Fly Away Home
A memoir about the ups and downs in life and the back and forth travels of a multicultural family.


This is a preview to the chapter DON’T MESS WITH TExAS from the book Fly Away Home by Maggie Myklebust.
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We were barely settled in when the weather service started tracking a Hurricane in the Gulf, named Katrina. All wrapped up in our new lives, we didn’t pay too much attention to it until 29 August, when all the television stations were interrupted with full coverage of the hurricane as it hit Louisiana and devastated an area from Morgan City, Louisiana to Mobile Alabama. More than 770,00 people were displaced and 300,00 homes destroyed or badly damaged. One thousand, eight hundred and thirty three people died, most of them in New Orleans, when the levees failed and water flooded 80% of the city. Hurricane Karina was one of the worst natural disasters in American history.

Less than a month later another hurricane was brewing in the Gulf, this one was called Rita and this time we listened. Early predictions had the storm heading our way and as they began evacuating the Gulf Coast areas, we decided to leave as well. I booked tickets to West Virginia and three days before the storm hit we set off for George Bush Intercontinental Airport. It was normally no longer than a thirty-five minute drive to the airport, but this time it took five hours in the heavy traffic. We arrived at the airport, which was in total chaos, and learned our flight had been canceled because the flight crew never showed up. Luckily we were able to exchange our tickets and go to New Jersey instead. We got out just in time as the following day all the highways around Houston were in gridlock as hundreds of thousands tried to evacuate. We returned home two days after the storm, and a few leaves floating in the swimming pool was the only sign I saw of Rita. Houston had escaped with little damage.

Throughout our two busy years in Houston I carried a personal problem with me everyday and was caught up in a vortex of misery because of it. I had to put on a brave face, take care of my family and entertain company while dealing with my unfortunate situation. It wasn’t always easy but being a migraine sufferer I’ve learned how to endure what I can’t change. My monthly migraines didn’t always land on days when I could conveniently lie in bed and wait for them to pass. Sometimes they came when we were on vacation, or on the day of an event I couldn’t cancel. I once muddled through an entire day at Disney Land in agony. I’ve also had guests for Christmas and attended weddings, birthdays and meetings, all while trying to squash out the unbearable pain of a migraine in a drug induced state. The will that pulls me through these times is the same will that pulled me through the misfortune I suffered in Texas.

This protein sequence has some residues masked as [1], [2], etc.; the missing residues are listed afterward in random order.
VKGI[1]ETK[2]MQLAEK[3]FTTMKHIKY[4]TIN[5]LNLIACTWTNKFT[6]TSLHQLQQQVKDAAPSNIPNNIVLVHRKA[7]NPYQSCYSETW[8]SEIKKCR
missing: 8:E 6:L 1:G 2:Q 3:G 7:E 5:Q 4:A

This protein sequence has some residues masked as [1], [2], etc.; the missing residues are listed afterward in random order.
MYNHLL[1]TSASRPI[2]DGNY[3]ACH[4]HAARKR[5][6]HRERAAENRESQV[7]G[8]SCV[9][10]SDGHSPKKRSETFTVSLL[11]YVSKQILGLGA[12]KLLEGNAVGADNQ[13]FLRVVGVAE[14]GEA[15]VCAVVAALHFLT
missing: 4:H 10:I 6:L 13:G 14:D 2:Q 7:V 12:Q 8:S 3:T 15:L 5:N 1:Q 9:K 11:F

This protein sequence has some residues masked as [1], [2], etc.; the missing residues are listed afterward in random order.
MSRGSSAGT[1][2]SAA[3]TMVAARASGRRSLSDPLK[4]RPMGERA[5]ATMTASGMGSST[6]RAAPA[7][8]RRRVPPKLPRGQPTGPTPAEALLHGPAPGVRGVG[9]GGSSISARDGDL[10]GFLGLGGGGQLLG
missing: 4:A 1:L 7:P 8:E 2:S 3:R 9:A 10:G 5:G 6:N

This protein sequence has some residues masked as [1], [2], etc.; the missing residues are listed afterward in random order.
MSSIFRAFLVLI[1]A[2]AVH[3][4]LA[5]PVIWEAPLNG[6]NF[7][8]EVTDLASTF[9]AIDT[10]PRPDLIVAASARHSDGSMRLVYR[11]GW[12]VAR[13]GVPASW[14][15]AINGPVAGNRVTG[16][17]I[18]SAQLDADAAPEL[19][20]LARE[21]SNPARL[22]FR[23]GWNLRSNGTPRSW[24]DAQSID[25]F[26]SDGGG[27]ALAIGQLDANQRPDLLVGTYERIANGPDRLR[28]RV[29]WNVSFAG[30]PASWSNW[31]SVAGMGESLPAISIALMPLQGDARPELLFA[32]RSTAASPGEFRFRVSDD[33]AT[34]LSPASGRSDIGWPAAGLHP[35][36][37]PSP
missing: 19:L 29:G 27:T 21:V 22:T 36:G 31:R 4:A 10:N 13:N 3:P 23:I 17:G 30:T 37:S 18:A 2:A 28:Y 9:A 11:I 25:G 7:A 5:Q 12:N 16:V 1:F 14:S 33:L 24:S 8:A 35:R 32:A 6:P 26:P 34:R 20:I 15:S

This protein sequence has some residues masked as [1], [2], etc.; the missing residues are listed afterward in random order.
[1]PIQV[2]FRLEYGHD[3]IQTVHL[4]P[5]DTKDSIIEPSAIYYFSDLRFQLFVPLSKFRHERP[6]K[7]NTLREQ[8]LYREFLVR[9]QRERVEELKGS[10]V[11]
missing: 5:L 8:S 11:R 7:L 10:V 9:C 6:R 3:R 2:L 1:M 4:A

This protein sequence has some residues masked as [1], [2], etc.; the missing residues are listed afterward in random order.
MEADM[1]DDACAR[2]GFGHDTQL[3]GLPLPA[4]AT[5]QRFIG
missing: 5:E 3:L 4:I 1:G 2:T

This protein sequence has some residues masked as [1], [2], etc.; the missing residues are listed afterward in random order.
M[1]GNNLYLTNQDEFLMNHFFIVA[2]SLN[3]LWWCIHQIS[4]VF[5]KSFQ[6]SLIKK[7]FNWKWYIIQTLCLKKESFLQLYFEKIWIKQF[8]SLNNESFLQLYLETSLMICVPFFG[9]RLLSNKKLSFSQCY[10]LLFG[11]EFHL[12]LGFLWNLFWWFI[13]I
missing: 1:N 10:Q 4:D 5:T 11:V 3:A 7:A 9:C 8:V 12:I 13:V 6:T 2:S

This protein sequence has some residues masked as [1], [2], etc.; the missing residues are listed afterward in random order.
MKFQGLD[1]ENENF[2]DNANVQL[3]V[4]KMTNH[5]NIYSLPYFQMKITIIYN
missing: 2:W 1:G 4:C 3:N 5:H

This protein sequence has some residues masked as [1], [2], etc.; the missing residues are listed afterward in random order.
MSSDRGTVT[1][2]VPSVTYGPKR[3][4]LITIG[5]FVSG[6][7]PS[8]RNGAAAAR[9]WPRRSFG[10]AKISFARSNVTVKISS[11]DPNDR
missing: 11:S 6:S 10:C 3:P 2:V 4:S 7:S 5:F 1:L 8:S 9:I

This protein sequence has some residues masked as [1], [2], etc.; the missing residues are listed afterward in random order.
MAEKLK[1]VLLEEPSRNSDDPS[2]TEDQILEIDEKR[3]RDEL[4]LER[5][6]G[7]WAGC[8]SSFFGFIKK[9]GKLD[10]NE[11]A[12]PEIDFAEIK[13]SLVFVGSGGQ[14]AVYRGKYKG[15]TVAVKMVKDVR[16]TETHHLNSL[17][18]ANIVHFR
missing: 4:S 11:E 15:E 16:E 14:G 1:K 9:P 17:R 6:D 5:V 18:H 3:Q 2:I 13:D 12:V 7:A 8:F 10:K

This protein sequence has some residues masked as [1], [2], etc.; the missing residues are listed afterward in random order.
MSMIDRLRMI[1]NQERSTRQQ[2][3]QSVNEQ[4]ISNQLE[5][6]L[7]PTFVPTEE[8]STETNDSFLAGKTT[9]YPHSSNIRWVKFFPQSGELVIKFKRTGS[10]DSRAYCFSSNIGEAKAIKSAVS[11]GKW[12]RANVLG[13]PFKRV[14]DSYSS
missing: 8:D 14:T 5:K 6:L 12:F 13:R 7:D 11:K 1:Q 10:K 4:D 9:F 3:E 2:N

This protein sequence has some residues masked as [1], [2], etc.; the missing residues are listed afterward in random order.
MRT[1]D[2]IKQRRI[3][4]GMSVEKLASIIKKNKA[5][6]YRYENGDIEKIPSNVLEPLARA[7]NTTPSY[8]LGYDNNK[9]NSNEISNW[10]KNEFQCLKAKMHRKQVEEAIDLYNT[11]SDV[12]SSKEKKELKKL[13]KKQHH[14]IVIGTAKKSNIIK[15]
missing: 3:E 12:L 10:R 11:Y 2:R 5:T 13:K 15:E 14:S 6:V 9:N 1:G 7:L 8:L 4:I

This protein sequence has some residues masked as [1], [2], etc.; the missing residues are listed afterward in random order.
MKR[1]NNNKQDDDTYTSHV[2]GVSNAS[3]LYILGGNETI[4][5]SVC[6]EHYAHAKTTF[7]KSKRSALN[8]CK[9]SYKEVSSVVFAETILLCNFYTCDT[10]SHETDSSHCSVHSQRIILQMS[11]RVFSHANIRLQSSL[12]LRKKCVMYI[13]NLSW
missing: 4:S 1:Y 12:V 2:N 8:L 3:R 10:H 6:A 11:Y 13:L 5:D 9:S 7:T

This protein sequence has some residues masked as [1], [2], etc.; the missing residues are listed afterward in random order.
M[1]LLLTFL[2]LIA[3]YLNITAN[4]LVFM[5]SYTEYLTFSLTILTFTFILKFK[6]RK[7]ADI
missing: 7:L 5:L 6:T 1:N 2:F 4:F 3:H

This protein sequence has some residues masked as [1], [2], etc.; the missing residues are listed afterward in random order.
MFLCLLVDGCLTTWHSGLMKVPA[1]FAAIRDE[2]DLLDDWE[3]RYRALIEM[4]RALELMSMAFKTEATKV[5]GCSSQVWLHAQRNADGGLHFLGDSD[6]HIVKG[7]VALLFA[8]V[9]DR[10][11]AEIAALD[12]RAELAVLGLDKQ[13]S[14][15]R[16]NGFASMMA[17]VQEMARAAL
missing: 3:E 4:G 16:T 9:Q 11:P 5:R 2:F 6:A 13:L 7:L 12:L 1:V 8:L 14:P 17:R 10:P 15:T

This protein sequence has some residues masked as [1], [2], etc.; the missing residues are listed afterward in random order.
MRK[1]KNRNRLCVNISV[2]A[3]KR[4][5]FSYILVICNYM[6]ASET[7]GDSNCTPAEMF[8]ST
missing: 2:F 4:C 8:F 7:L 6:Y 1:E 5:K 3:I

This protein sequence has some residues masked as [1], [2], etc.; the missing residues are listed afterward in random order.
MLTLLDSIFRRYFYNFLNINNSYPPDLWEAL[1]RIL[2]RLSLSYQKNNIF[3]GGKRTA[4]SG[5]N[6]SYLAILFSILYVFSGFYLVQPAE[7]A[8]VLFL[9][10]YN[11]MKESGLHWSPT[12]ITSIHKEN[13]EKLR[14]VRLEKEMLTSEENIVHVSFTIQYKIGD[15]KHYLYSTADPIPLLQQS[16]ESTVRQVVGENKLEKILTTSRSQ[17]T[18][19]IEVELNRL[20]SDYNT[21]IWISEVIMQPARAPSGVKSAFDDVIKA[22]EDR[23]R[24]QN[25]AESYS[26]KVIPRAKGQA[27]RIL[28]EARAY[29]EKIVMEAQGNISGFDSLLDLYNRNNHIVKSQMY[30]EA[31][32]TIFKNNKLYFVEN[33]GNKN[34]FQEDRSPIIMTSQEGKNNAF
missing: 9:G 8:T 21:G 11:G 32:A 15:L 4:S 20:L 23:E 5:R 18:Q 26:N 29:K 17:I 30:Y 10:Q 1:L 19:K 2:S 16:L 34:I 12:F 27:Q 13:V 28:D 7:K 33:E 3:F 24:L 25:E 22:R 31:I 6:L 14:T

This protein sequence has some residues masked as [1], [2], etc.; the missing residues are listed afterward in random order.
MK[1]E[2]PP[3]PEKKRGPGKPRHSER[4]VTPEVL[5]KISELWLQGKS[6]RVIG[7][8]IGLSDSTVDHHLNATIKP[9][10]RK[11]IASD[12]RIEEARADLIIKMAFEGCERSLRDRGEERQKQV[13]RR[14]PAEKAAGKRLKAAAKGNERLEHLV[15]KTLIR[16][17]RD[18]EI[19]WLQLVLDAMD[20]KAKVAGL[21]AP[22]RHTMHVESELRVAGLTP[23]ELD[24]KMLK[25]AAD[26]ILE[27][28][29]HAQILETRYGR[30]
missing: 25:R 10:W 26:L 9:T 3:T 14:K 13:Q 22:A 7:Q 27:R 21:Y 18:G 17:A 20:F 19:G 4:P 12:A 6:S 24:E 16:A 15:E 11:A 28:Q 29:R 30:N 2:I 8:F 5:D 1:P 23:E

Before we left Norway I had laser eye surgery to correct my nearsightedness. It was like a miracle, I’d worn glasses, later contact lenses, since the fourth grade and after a quick Lasik procedure I had perfect 20/20 vision. The joy of this success grew into a stage of self-improvement, hence the yoga. Due to our new found, throwaway budget I decided to make another improvement as well. I’d read somewhere that the mercury in old fillings could be a contributing factor in health issues. I had a mouth full of big old fillings and they were starting to crack and give me problems. I decided to have them removed and since I now had the time and the money, there was no excuse.

I found a dentist conveniently located near our house and made an appointment. The office was state of the art, the staff pleasant and the dentist most professional, all of which made me feel safe. I explained I wanted to remove all my old fillings and replace them with either white restorations or crowns. She took x-rays and pictures of all my teeth and then explained how I would be a good candidate for cosmetic dentistry. She showed me a close up picture of my smile and pointed out how my front teeth were indeed crooked. Where my teeth came together in the front they leaned slightly inwards, which caused them to lean out on the other side, in front of the teeth beside them. Always conscious of my smile because of the scar on my lip, I begged for braces as a teenager. Back then the dentist said that even though my teeth were slightly crooked it didn’t affect my bite and therefore, I didn’t need braces. With a mirror now placed in my hand the dentist went on to explain that while my molars would need crowns, my front teeth could be corrected with veneers. This is a thin layer of porcelain, which is cemented to the prepared front surface of the tooth, to improve aesthetics. She promised me a perfect smile with a mouth full of straight white teeth.

I talked it over with Harry, and never being one to deny me anything he said it was my decision but quickly added, “Don’t do it for me, I like your smile just the way it is.”
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"Maggie is living the American dream until it becomes a nightmare. She escapes and returns to her Norwegian roots, where..."

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